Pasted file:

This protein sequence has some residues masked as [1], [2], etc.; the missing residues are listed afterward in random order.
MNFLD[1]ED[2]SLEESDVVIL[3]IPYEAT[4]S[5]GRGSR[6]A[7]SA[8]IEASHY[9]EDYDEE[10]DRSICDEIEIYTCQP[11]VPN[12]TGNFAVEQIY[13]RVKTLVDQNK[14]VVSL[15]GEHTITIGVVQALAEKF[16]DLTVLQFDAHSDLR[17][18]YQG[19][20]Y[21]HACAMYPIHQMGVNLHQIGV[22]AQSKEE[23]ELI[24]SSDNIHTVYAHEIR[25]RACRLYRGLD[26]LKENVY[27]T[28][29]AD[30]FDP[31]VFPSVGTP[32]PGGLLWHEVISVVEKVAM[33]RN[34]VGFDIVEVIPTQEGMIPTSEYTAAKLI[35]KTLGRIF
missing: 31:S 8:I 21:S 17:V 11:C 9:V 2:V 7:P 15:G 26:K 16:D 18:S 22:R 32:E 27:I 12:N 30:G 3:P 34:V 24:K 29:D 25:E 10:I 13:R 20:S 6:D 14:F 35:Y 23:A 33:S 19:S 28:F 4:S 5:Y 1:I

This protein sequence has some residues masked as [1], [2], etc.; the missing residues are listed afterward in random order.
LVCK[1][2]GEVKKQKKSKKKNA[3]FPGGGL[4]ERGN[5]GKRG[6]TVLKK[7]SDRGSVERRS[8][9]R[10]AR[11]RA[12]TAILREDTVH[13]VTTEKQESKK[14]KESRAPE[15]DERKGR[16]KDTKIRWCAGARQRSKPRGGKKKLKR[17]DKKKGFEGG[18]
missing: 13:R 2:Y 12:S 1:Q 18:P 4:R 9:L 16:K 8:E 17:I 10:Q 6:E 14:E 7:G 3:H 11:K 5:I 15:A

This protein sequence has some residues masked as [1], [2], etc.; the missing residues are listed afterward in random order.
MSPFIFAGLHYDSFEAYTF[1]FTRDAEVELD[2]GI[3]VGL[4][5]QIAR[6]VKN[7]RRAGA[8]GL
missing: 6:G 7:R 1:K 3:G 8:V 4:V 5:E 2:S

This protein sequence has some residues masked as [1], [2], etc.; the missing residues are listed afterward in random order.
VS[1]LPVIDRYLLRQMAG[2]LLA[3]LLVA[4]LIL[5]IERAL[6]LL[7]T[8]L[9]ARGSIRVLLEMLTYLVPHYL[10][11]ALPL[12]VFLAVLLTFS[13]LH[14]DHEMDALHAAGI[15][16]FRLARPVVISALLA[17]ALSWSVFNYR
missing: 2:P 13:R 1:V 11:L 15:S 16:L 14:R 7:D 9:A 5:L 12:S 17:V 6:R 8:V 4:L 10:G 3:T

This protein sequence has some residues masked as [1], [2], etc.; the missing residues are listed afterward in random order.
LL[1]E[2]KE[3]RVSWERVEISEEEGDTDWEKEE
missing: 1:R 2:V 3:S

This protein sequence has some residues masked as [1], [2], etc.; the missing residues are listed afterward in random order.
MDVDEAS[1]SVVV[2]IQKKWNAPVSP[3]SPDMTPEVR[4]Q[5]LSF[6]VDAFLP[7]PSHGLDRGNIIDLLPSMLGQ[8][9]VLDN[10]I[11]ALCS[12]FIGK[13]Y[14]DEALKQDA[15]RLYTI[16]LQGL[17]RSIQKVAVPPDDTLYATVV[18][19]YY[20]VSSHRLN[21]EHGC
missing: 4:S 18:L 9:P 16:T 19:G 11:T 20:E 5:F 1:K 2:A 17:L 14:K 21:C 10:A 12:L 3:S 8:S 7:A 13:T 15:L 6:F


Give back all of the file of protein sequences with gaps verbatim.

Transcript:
This protein sequence has some residues masked as [1], [2], etc.; the missing residues are listed afterward in random order.
MNFLD[1]ED[2]SLEESDVVIL[3]IPYEAT[4]S[5]GRGSR[6]A[7]SA[8]IEASHY[9]EDYDEE[10]DRSICDEIEIYTCQP[11]VPN[12]TGNFAVEQIY[13]RVKTLVDQNK[14]VVSL[15]GEHTITIGVVQALAEKF[16]DLTVLQFDAHSDLR[17][18]YQG[19][20]Y[21]HACAMYPIHQMGVNLHQIGV[22]AQSKEE[23]ELI[24]SSDNIHTVYAHEIR[25]RACRLYRGLD[26]LKENVY[27]T[28][29]AD[30]FDP[31]VFPSVGTP[32]PGGLLWHEVISVVEKVAM[33]RN[34]VGFDIVEVIPTQEGMIPTSEYTAAKLI[35]KTLGRIF
missing: 31:S 8:I 21:S 17:V 11:C 9:V 2:V 7:P 15:G 26:K 16:D 18:S 22:R 32:E 27:I 12:N 30:G 3:P 34:V 24:K 29:D 25:E 10:I 13:R 20:S 6:D 14:F 35:Y 23:A 33:S 19:S 28:F 4:S 5:Y 1:I

This protein sequence has some residues masked as [1], [2], etc.; the missing residues are listed afterward in random order.
LVCK[1][2]GEVKKQKKSKKKNA[3]FPGGGL[4]ERGN[5]GKRG[6]TVLKK[7]SDRGSVERRS[8][9]R[10]AR[11]RA[12]TAILREDTVH[13]VTTEKQESKK[14]KESRAPE[15]DERKGR[16]KDTKIRWCAGARQRSKPRGGKKKLKR[17]DKKKGFEGG[18]
missing: 13:R 2:Y 12:S 1:Q 18:P 4:R 9:L 16:K 8:E 17:I 10:Q 6:E 14:E 7:G 3:H 11:K 5:I 15:A

This protein sequence has some residues masked as [1], [2], etc.; the missing residues are listed afterward in random order.
MSPFIFAGLHYDSFEAYTF[1]FTRDAEVELD[2]GI[3]VGL[4][5]QIAR[6]VKN[7]RRAGA[8]GL
missing: 6:G 7:R 1:K 3:G 8:V 4:V 5:E 2:S

This protein sequence has some residues masked as [1], [2], etc.; the missing residues are listed afterward in random order.
VS[1]LPVIDRYLLRQMAG[2]LLA[3]LLVA[4]LIL[5]IERAL[6]LL[7]T[8]L[9]ARGSIRVLLEMLTYLVPHYL[10][11]ALPL[12]VFLAVLLTFS[13]LH[14]DHEMDALHAAGI[15][16]FRLARPVVISALLA[17]ALSWSVFNYR
missing: 2:P 13:R 1:V 11:L 15:S 16:L 14:R 7:D 9:A 5:L 12:S 17:V 6:R 8:V 4:L 10:G 3:T

This protein sequence has some residues masked as [1], [2], etc.; the missing residues are listed afterward in random order.
LL[1]E[2]KE[3]RVSWERVEISEEEGDTDWEKEE
missing: 1:R 2:V 3:S

This protein sequence has some residues masked as [1], [2], etc.; the missing residues are listed afterward in random order.
MDVDEAS[1]SVVV[2]IQKKWNAPVSP[3]SPDMTPEVR[4]Q[5]LSF[6]VDAFLP[7]PSHGLDRGNIIDLLPSMLGQ[8][9]VLDN[10]I[11]ALCS[12]FIGK[13]Y[14]DEALKQDA[15]RLYTI[16]LQGL[17]RSIQKVAVPPDDTLYATVV[18][19]YY[20]VSSHRLN[21]EHGC
missing: 4:S 18:L 9:P 16:T 19:G 11:T 20:E 5:F 1:K 2:A 17:L 14:K 21:C 10:A 12:L 3:S 8:S 7:A 13:T 15:L 6:F